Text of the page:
Role Reversal: The Influence of Slot Machine Gambling on Subsequent Alcohol Consumption
Experimental studies examining the relationship between alcohol use and gambling have focused predominantly on alcohol’s influence on gambling behavior. There has been little consideration of the reverse pathway: whether gambling influences subsequent alcohol use. Two experiments examined whether gambling and gambling outcomes (i.e. profits during a gambling session) influenced subsequent alcohol consumption. Experiment 1 (n = 53) used an ad libitum consumption test, in which participants could request beverages during a 30 min window. Experiment 2 (n = 29) used a beer taste test procedure, in which participants were asked to rate a series of beers. In both studies, male regular gamblers were assigned to watch a television show or play a modern slot machine for 30 min, before being provided with access to alcohol. On the ad libitum procedure, gambling significantly increased the number of alcoholic drinks ordered, the volume of alcohol consumed, the participants’ speed of drinking, and their intention to drink alcohol. These effects were not corroborated using the taste test procedure. Across both studies, gambling outcomes were not associated with alcohol consumption. In conjunction with prior findings, the observation that gambling can promote alcohol consumption under certain conditions highlights a possible feedback loop whereby gambling and alcohol reinforce one another. However, the divergent results between the ad libitum and taste test experiments point to boundary conditions for the effect and raise methodological considerations for future work measuring alcohol consumption in gambling environments.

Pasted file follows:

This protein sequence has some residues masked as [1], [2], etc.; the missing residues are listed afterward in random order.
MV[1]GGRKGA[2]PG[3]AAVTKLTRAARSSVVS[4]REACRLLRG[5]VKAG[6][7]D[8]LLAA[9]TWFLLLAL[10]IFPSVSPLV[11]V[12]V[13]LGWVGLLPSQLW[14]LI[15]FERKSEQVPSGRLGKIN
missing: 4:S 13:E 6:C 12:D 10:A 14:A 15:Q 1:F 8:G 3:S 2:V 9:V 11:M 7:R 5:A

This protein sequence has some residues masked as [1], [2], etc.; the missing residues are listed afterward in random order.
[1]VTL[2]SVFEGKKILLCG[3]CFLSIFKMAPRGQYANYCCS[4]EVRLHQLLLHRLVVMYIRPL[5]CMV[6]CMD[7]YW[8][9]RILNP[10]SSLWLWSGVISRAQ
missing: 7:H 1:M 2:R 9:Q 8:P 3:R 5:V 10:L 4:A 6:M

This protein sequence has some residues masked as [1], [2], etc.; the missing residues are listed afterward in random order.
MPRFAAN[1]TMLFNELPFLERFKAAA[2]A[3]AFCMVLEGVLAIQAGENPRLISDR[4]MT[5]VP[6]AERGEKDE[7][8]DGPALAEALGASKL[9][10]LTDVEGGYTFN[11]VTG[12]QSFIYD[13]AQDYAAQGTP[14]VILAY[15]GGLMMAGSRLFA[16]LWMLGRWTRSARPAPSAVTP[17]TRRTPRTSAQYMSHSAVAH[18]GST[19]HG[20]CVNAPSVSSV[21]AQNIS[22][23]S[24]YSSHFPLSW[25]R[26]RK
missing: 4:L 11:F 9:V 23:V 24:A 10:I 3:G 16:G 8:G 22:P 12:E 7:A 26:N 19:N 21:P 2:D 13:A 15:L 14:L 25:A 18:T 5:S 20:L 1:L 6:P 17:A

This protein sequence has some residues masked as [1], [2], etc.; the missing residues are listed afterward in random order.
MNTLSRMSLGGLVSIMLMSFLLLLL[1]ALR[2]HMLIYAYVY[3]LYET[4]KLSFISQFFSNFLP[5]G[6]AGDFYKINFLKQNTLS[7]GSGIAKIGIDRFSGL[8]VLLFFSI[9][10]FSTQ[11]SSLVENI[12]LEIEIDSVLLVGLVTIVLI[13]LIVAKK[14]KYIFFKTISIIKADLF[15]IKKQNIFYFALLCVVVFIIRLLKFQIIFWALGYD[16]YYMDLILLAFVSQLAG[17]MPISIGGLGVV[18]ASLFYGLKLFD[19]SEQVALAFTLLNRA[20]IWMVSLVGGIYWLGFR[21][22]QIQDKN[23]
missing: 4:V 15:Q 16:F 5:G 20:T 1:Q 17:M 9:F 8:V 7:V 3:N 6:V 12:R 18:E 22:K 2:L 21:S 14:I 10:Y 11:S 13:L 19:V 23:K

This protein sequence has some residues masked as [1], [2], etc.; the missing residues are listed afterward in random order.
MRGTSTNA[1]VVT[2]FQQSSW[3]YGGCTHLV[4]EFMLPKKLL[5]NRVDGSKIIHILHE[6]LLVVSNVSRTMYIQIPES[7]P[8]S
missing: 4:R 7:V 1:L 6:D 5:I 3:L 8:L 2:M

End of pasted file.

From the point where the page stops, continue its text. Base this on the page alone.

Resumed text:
KeywordsAlcohol Gambling Slot machines Electronic gaming machines Ad libitum Taste test
This study was funded by the Centre for Gambling Research at UBC, which is supported by the Province of British Columbia government and the British Columbia Lottery Corporation. JTW was funded by a Cambridge Australia Poynton Scholarship from the University of Cambridge. RLG received a grant from the Experimental Psychology Society to facilitate a study visit to the University of British Columbia. LC receives funding from the Natural Sciences and Engineering Research Council (Canada) (RGPIN-2017-04069).
Compliance with Ethical Standards
Conflict of interest
LC is the Director of the Centre for Gambling Research at UBC, which is supported by the Province of British Columbia government and the British Columbia Lottery Corporation (BCLC). The BCLC is a Canadian Crown Corporation. The slot machines used in the present study were provided to the Centre by the BCLC. The Province of British Columbia government and BCLC had no further involvement in the research design, methodology, conduct, analysis or write-up of the study, and impose no constraints on publishing. LC has received a speaker honorarium from Svenska Spel (Sweden) and accepted travel/accommodation for speaking engagements from the National Center for Responsible Gaming (US) and National Association of Gambling Studies (Australia). He has not received any further direct or indirect payments from the gambling industry or groups substantially funded by gambling. He has received royalties from Cambridge Cognition Ltd. relating to the licensing of a neurocognitive test. The other authors declare no conflicts of interest.
The study was approved by the University of British Columbia Behavioural Research Ethics Board (H14-02803). All procedures involving human participants were in accordance with the ethical standards of the institutional and/or national research committee and with the 1964 Helsinki declaration and its later amendments.
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